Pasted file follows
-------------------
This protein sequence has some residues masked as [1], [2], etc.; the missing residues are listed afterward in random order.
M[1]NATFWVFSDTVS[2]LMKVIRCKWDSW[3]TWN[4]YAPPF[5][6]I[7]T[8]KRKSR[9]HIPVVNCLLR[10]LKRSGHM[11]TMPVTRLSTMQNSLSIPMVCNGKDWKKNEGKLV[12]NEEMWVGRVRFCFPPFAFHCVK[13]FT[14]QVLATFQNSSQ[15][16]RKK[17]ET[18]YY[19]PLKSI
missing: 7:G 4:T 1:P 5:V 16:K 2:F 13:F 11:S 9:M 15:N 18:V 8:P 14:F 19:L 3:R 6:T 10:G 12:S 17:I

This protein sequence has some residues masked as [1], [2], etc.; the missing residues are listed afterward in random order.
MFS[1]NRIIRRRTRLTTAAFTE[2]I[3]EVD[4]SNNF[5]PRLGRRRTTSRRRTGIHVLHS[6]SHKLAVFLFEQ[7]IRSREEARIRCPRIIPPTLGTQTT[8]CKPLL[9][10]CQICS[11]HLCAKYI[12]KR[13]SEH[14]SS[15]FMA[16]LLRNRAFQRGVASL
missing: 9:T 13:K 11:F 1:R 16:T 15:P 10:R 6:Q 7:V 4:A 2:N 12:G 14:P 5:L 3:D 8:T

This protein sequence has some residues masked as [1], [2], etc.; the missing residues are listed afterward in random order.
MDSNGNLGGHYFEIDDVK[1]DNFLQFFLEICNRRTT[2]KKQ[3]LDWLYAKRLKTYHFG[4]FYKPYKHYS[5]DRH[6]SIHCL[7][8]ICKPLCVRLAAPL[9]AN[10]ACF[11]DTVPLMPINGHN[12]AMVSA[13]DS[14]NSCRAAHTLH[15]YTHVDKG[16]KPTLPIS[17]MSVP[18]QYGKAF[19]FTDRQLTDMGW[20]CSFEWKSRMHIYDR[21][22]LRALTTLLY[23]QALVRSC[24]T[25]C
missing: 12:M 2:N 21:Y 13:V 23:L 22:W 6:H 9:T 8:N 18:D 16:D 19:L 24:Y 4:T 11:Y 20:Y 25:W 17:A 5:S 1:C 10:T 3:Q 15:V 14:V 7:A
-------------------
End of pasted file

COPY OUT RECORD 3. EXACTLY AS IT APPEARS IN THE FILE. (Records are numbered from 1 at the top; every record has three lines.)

This protein sequence has some residues masked as [1], [2], etc.; the missing residues are listed afterward in random order.
MDSNGNLGGHYFEIDDVK[1]DNFLQFFLEICNRRTT[2]KKQ[3]LDWLYAKRLKTYHFG[4]FYKPYKHYS[5]DRH[6]SIHCL[7][8]ICKPLCVRLAAPL[9]AN[10]ACF[11]DTVPLMPINGHN[12]AMVSA[13]DS[14]NSCRAAHTLH[15]YTHVDKG[16]KPTLPIS[17]MSVP[18]QYGKAF[19]FTDRQLTDMGW[20]CSFEWKSRMHIYDR[21][22]LRALTTLLY[23]QALVRSC[24]T[25]C
missing: 12:M 2:N 21:Y 13:V 23:L 22:W 6:H 9:T 8:N 18:D 16:D 19:L 24:Y 4:T 11:Y 20:Y 25:W 17:A 5:S 1:C 10:T 3:Q 15:V 14:V 7:A